• SSNIT has intervened in the matter of some six former pastors versus the LCI Ghana church
• The full details of the investigations overwhelmingly exonerate LCI Ghana
• SSNIT noted that only one of pastors had one month within 2019 where his contribution was not made
The detailed document by the Social Security and National Investment Trust (SSNIT) on its findings that overwhelmingly exonerated the Lighthouse Chapel International Ghana (LCI Ghana) in the case of some six former pastors of the church and their claims of non-payment of their contributions, has been cited by GhanaWeb.
In April this year, the six pastors – Lawrence Odonkor, Emmanuel Oko Mensah, Edward Laryea, Seth Duncan, Edem Amankwah and Faith Makafui Fiakojo – dragged the church to the Labour Division of the Accra High Court seeking to order the church to pay their “unpaid SSNIT contributions.”
In its defense, the church, now known as the United Denominations Originating from the Lighthouse Group of Churches (UD-OLGC), maintained that it operates an extensive lay system that allows individuals to serve as volunteers while maintaining their secular engagements.
Also, it averred that there were thousands of pastors of the church who had operated for years in such capacities as volunteers.
It has also argued that the Ghana church is a legally, financially, administratively and governmentally independent organization from all the other LCI churches domiciled in other parts of the world.
However, the church has stated that, the only similarity it has with all those other churches is their spiritual relationship, adding that any pastor sent outside this jurisdiction does not fall under the employment of the Ghana arm of the church.
Among the other claims, the former pastors are asking of the court, an order to compute and pay the balance of salaries due them, compensation for what they say are the investments they made in schools and churches, as well as refunds of monies they used in the rental of cars while serving in the church, among others.
The SSNIT Findings
As indicated by the LCI Ghana, SSNIT corroborates its defense that the pastors, while working under the Ghana mission, had their contributions paid.
“From the review of the correspondences and evidence adduced by the complainants (the Bishops and Pastors) as we all as those submitted by your representatives and the discussions for proof of negligence to pay social security contributions by Lighthouse Chapel International Ghana (LCI Ghana), we inferred that LCI Ghana paid contributions for the period of employment to discharge its obligations under The National Pensions Act 2008 (Act 766),” the report stated.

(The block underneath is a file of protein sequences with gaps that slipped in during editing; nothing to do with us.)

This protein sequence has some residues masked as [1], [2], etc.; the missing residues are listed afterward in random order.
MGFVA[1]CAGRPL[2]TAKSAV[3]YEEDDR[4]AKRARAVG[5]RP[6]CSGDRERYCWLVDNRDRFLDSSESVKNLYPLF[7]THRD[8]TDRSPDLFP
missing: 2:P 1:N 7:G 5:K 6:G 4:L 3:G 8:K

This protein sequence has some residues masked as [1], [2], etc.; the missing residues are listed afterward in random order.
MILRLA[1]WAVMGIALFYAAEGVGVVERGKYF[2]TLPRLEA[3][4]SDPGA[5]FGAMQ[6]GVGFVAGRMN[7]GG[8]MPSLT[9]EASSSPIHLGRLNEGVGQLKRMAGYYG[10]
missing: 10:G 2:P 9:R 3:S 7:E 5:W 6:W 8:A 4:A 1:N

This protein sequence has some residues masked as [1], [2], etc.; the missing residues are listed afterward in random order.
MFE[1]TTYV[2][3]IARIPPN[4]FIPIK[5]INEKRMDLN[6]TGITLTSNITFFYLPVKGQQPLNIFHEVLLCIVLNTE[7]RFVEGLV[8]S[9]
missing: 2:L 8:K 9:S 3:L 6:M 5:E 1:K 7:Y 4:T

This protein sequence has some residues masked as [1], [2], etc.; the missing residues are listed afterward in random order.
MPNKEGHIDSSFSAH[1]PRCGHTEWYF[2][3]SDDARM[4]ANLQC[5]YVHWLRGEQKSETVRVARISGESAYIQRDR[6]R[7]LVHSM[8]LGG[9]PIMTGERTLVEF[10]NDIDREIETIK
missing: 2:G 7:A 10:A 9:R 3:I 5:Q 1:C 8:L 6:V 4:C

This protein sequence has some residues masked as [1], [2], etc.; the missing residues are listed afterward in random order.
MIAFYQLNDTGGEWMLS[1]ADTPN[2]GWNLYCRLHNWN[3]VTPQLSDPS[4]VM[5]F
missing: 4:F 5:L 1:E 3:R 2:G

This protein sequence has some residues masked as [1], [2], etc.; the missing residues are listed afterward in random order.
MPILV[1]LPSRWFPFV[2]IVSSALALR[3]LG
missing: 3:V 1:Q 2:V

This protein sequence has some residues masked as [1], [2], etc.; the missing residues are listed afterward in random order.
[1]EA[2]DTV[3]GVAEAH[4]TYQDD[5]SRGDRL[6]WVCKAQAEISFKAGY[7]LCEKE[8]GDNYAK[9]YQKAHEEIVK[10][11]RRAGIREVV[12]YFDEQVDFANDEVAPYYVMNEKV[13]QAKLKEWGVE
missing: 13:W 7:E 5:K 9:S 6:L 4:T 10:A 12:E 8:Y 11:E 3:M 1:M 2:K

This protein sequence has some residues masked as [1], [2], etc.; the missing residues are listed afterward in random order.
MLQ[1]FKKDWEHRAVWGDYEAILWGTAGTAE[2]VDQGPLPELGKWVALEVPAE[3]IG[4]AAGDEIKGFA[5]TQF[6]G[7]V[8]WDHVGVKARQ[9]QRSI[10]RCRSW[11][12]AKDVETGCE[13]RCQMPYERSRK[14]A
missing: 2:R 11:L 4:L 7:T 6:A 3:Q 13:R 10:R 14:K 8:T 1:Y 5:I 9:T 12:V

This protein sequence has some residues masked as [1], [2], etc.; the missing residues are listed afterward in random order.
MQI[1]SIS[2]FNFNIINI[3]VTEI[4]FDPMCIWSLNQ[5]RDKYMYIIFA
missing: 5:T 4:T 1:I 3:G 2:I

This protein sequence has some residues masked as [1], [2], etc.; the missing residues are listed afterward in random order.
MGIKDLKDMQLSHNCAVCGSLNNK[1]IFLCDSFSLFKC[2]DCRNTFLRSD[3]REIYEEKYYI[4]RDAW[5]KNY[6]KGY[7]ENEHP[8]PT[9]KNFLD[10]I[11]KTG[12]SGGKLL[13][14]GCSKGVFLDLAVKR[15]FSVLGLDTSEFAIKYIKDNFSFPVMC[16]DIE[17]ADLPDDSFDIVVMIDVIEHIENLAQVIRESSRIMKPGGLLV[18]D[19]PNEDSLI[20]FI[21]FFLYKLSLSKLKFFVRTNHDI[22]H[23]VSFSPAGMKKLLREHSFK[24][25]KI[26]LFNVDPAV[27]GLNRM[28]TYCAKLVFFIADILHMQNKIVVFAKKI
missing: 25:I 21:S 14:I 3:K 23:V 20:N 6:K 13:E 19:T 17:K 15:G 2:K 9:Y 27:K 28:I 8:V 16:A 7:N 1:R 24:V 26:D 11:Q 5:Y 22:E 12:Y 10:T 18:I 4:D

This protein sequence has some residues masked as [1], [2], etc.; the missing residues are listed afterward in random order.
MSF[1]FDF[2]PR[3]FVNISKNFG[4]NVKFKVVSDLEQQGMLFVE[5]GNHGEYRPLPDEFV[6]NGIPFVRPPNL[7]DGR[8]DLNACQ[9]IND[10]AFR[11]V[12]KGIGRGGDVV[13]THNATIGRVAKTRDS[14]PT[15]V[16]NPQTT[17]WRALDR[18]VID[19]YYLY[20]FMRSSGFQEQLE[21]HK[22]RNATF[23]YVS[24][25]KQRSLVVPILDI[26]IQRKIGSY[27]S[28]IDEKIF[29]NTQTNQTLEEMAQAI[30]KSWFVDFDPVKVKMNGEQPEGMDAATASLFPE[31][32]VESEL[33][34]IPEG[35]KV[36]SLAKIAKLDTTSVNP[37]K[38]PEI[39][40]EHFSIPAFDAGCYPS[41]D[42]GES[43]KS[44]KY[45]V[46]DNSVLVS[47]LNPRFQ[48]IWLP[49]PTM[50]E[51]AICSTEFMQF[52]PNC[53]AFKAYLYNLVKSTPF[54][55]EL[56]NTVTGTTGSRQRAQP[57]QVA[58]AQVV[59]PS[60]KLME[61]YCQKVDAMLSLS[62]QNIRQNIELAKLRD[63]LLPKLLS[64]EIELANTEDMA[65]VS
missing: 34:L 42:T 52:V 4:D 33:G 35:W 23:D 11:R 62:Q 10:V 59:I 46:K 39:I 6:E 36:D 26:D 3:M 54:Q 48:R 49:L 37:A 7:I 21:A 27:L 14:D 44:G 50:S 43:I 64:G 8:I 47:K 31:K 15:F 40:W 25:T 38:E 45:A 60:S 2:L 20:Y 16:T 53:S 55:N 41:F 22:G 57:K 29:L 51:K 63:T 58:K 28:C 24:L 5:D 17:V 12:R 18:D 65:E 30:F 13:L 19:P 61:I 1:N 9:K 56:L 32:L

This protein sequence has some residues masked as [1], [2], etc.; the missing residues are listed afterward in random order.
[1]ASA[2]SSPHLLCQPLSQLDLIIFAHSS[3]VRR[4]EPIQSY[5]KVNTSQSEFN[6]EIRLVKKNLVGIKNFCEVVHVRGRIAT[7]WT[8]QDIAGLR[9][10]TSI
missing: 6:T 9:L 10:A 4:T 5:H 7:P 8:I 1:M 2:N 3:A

In the specific breakdowns of the cases of each of the pastors, SSNIT stated that within the periods they worked in the jurisdiction of Ghana, all but Emmanuel Oko Mensah’s May 2019 contributions were fully paid.
SSNIT established, for instance in the case of Bishop Lawrence Odonkor, that “From our independent investigations and records currently available to us, we could not establish an employer/employee relationship between LCI Ghana and Bishop Lawrence Odonkor for the periods September 2010 to September 2017 and April 2017 to December 2019.”
It continued that “This was because he was in the employment of LCI South Africa and Madagascar respectively, and not LCI Ghana. For the other period under contention, (November 2001 to May 2005), we could also not establish employer/employee relationship, based on records provided and pour own investigations.”
Bishop Emmanuel Oko Mensah
SSNIT however stated, under its finding on Emmanuel Oko Mensah, that unlike the others, they “did not find any employment document contrary to what was available to us, for the period under contention apart from May 2019 where his name was cited on your PAYE records.”
The Trust however clarified that it only noticed one month within the year 2019 where the contributions of this pastor was not paid and has since directed the church to do so.
“On the basis of that, you are requested to submit a contribution report to the nearest SSNIT Branch for validation and subsequently, pay the contribution amount and any penalty for the period May 2019,” it concluded.
The document, signed under the name of Felix Cudjoe Ahiable, Compliance Manager at SSNIT, concluded that the church was not found liable in this case, except in that May 2019 instance.
See the full document below